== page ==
Intelligence agencies want 'all the phone records,' defend surveillance programs
Leading members of the United States intelligence community continued to defend the government's vast surveillance programs in Washington on Thursday and suggested that those agency's capabilities exceed what's been previously reported.
During a Senate Intelligence Committee hearing on Capitol Hill Thursday afternoon, lawmakers asked representatives from the National Security Agency, Department of Justice and Office of the Director of National Intelligence to provide more information about the surveillance programs operated by the government and exposed through a series of unauthorized disclosures attributed to former contractor Edward Snowden earlier this year.
The hearing, the first open meeting of the committee since March, centered on the NSA's authorities under the Foreign Intelligence Surveillance Act and PATRIOT Act that allow the government to gather basic records pertaining to the communications of American citizens.
Documents leaked by Snowden since June of this year have revealed that the government uses those authorities to collect intel at a much greater degree then previously reported. Upon questioning from the panel on Thursday, it was suggested that the NSA gathers even more information than assumed.
Gen. Keith Alexander, the head of the NSA and US Cyber Command, told lawmakers that he didn't think there was any “upper limit” with regards to how many telephone records the government wants to collect.
When asked by Sen. Ron Wyden (D-Oregon) if the agency's goal was to collect the phone records of all Americans, Alexander said, “I believe that it is in the nation's best interest to put all the phone records into a lockbox.”
Prior to asking his question, Wyden said he gave the panel advance notice of what he'd ask.
A critic of the NSA's programs since even before Snowden began leaking documents, Wyden told the witnesses, “ the leadership of your agencies built an intelligence collection system that repeatedly deceived the America people.”
“Time and time again, the American people were told one thing about domestic surveillance in public forums, while government agencies did something else in private,” Wyden said.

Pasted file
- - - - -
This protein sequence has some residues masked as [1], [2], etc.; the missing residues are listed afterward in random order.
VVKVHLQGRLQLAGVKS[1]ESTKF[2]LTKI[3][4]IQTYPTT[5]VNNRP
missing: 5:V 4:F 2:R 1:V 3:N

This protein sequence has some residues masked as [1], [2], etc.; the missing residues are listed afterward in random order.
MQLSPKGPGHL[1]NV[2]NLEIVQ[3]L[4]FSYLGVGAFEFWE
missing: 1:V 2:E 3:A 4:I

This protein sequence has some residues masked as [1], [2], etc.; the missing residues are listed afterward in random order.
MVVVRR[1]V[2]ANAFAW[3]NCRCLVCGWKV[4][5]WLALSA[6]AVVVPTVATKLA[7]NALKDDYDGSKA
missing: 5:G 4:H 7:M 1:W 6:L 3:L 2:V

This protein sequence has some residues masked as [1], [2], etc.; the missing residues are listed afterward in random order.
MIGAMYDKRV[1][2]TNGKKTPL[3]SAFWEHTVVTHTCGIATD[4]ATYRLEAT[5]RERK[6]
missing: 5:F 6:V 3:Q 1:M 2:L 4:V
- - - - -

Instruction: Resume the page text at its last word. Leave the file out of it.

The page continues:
Alexander was flanked by Deputy Attorney General James Cole and Director of National Intelligence James Clapper.
Wyden infamously showed down with Clapper earlier this year when he asked the lawmaker if the intelligence community collects information on millions of Americans. Clapper responded “not wittingly,” then later apologized to Committe Chairwoman Dianne Feinstein (D-California) for his “clearly erroneous” remark after Snowden's leaks suggested otherwise only weeks later.
"So that he would be prepared to answer, I sent the question to Director Clapper’s office a day in advance. After the hearing was over, my staff and I gave his office a chance to amend his answer," Wyden told the Washington Post after the March meeting. "Now public hearings are needed to address the recent disclosures, and the American people have the right to expect straight answers from the intelligence leadership to the questions asked by their representatives.”
On Thursday, Alexander phrased questioning directed at Gen. Alexander in an attempt to determine if the NSA collected information from cell phone towers that could be used to locate customers. Alexander decline to provide a straight answer during an unclassified hearing.
“If you're responding to my question by not answering it because you think thats a classified matter, that is certainly your right,” said Wyden. “ We will continue to explore that because I believe that is something the American people deserve to know.”